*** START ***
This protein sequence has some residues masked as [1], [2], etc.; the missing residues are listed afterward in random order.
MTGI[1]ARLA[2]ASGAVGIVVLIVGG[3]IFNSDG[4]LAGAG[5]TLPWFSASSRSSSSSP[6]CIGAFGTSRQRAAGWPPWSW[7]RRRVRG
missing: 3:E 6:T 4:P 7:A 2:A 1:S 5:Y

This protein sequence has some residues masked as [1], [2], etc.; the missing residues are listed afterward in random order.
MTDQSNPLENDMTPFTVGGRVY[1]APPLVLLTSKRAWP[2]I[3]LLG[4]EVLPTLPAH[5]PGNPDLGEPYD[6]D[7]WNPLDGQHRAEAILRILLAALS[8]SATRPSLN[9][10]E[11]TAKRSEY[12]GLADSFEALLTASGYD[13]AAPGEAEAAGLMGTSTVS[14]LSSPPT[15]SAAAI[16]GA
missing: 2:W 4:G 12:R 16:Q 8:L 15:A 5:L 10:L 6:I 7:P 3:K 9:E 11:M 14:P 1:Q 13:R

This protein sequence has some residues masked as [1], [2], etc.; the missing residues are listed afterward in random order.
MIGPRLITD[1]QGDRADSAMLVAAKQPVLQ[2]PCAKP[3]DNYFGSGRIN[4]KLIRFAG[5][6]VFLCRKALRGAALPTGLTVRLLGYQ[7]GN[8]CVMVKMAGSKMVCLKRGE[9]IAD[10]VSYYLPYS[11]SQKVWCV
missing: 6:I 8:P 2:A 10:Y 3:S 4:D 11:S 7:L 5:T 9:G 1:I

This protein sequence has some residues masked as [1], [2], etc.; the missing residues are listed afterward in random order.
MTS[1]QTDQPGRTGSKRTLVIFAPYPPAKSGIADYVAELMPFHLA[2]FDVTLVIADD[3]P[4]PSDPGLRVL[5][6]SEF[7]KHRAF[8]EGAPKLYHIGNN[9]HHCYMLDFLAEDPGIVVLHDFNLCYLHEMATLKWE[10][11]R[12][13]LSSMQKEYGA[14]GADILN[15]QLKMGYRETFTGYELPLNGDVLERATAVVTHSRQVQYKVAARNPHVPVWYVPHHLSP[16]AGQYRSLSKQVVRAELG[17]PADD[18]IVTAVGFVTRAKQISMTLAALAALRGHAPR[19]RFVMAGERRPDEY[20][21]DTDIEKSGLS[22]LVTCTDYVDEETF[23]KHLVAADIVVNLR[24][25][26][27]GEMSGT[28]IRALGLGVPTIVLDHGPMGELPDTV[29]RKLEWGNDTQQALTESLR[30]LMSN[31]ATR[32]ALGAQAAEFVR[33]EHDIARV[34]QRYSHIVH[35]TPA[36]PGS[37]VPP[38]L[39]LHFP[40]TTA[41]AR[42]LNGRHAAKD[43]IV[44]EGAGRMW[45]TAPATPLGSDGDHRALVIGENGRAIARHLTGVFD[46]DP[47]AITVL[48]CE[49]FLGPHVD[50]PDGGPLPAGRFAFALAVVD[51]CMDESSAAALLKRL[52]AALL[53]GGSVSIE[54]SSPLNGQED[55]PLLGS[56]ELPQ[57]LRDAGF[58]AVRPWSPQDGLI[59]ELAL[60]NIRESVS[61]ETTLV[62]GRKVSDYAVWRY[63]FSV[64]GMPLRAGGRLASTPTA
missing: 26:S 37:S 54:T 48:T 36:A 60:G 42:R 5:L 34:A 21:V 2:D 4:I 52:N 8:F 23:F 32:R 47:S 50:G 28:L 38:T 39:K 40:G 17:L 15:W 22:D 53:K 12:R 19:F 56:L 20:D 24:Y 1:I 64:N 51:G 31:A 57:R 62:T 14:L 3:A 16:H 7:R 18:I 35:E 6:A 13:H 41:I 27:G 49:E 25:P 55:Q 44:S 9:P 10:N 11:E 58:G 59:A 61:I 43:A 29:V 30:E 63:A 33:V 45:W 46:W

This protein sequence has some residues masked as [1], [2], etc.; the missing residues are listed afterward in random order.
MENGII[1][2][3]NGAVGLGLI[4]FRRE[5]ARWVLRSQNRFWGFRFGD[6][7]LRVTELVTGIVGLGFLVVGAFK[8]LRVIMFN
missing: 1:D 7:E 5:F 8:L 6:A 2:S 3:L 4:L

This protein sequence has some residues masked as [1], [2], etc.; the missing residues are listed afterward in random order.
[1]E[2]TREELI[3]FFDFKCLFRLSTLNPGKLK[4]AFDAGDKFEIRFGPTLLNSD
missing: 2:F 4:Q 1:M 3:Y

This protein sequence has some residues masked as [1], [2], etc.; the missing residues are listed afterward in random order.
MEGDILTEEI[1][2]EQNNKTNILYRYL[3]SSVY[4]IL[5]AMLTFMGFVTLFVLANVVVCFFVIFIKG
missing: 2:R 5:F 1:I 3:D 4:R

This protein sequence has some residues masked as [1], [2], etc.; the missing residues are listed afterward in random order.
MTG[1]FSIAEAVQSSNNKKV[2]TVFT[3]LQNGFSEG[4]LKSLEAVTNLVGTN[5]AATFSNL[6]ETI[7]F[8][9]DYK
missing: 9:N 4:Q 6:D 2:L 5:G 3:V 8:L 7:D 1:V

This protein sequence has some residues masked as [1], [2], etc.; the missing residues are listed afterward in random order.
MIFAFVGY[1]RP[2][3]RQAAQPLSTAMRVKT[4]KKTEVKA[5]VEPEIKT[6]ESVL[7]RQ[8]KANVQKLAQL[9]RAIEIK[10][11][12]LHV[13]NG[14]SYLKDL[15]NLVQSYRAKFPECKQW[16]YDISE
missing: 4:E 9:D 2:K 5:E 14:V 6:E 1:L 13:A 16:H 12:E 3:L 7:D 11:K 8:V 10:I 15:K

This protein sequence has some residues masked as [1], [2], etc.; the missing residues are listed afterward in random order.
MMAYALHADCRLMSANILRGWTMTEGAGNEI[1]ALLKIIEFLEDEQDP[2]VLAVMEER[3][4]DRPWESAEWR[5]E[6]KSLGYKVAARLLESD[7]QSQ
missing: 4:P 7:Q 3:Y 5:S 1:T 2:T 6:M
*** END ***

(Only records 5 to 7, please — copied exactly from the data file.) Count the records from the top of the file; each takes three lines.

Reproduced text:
This protein sequence has some residues masked as [1], [2], etc.; the missing residues are listed afterward in random order.
MENGII[1][2][3]NGAVGLGLI[4]FRRE[5]ARWVLRSQNRFWGFRFGD[6][7]LRVTELVTGIVGLGFLVVGAFK[8]LRVIMFN
missing: 1:D 7:E 5:F 8:L 6:A 2:S 3:L 4:L

This protein sequence has some residues masked as [1], [2], etc.; the missing residues are listed afterward in random order.
[1]E[2]TREELI[3]FFDFKCLFRLSTLNPGKLK[4]AFDAGDKFEIRFGPTLLNSD
missing: 2:F 4:Q 1:M 3:Y

This protein sequence has some residues masked as [1], [2], etc.; the missing residues are listed afterward in random order.
MEGDILTEEI[1][2]EQNNKTNILYRYL[3]SSVY[4]IL[5]AMLTFMGFVTLFVLANVVVCFFVIFIKG
missing: 2:R 5:F 1:I 3:D 4:R